The Federal Aviation Administration said the six diverse test sites will give the agency the best chance of meeting its congressional mandate to ensure that the vehicles can be safely integrated into airspace with piloted craft. In a formal release, the agency said the sites provide the needed diversity.
That diversity includes two sites in the Southwest: Nevada and Texas. That, coupled with Alaska, New York, North Dakota and Virginia, left Arizona out of the running.
Rep. Tom Forese, R-Gilbert, who had introduced legislation earlier this year in hopes of improving the state’s chances, told Capitol Media Services he believes politics was involved in the final choices. But pressed for specifics, Forese provided none, other than a generic charge.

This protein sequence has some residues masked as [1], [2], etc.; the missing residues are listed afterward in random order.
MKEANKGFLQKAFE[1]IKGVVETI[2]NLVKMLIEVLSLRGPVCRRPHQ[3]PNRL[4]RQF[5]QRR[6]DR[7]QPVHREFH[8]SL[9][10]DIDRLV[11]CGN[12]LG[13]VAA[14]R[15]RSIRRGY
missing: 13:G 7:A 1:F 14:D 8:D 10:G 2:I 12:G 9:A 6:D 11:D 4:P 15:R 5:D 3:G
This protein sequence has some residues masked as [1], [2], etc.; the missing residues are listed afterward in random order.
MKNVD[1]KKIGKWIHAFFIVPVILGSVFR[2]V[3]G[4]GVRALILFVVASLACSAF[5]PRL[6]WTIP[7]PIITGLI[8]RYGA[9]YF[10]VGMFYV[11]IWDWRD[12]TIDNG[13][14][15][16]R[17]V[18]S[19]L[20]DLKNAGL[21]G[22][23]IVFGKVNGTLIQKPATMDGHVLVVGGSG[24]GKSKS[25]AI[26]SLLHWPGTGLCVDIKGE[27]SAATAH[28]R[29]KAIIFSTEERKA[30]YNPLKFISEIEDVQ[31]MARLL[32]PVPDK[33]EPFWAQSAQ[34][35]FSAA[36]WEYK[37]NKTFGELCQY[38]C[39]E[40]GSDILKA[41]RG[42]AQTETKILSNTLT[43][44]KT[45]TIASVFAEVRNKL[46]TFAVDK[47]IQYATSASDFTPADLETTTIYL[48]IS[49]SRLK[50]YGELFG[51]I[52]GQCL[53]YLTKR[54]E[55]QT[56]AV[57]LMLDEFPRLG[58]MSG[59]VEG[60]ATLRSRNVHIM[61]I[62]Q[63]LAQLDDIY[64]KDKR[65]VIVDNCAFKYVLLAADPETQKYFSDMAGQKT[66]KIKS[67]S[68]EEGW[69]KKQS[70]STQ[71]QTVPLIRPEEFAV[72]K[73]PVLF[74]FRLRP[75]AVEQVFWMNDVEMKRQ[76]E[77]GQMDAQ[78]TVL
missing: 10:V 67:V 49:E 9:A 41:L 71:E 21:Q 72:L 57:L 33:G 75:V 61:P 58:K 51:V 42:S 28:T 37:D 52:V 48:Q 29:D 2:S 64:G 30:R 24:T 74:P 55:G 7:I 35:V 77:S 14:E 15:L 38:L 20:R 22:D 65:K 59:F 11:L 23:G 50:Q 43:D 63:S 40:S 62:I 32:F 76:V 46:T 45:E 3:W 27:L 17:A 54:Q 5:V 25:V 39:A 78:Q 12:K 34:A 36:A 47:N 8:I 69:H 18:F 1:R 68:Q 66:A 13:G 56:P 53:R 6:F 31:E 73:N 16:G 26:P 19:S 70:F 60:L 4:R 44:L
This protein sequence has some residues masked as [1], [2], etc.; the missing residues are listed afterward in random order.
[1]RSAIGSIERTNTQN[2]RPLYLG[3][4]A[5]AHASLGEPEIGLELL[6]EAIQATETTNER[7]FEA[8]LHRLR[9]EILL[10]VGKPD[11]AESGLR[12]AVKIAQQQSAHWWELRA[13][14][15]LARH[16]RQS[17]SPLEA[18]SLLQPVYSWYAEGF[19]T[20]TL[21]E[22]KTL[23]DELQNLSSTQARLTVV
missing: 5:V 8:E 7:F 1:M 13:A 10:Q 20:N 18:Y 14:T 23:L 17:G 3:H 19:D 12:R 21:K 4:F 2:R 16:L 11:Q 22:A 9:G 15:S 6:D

“Is there anything that’s not political?” he asked. “It is what it is.”
But Forese said he does not believe this is the end of the matter. He said Arizona now could try to partner with one of the winning states to share some of the mission, perhaps in training “pilots” to fly the remote-controlled devices.
The FAA action follows 2012 federal legislation to establish six test sites. The law required the agency, in consultation with the National Aeronautics and Space Administration and the Department of Defense, to consider geographic diversity, climate diversity, location of necessary infrastructure already on the ground as well as research needs.
Submissions were received from 25 entities in 24 states.
“We believe we had a good, competitive application,” said Andrew Wilder, press aide to Gov. Jan Brewer. The governor herself made a personal bid earlier this year during a trip to Washington, meeting with officials from FAA and the Department of Transportation.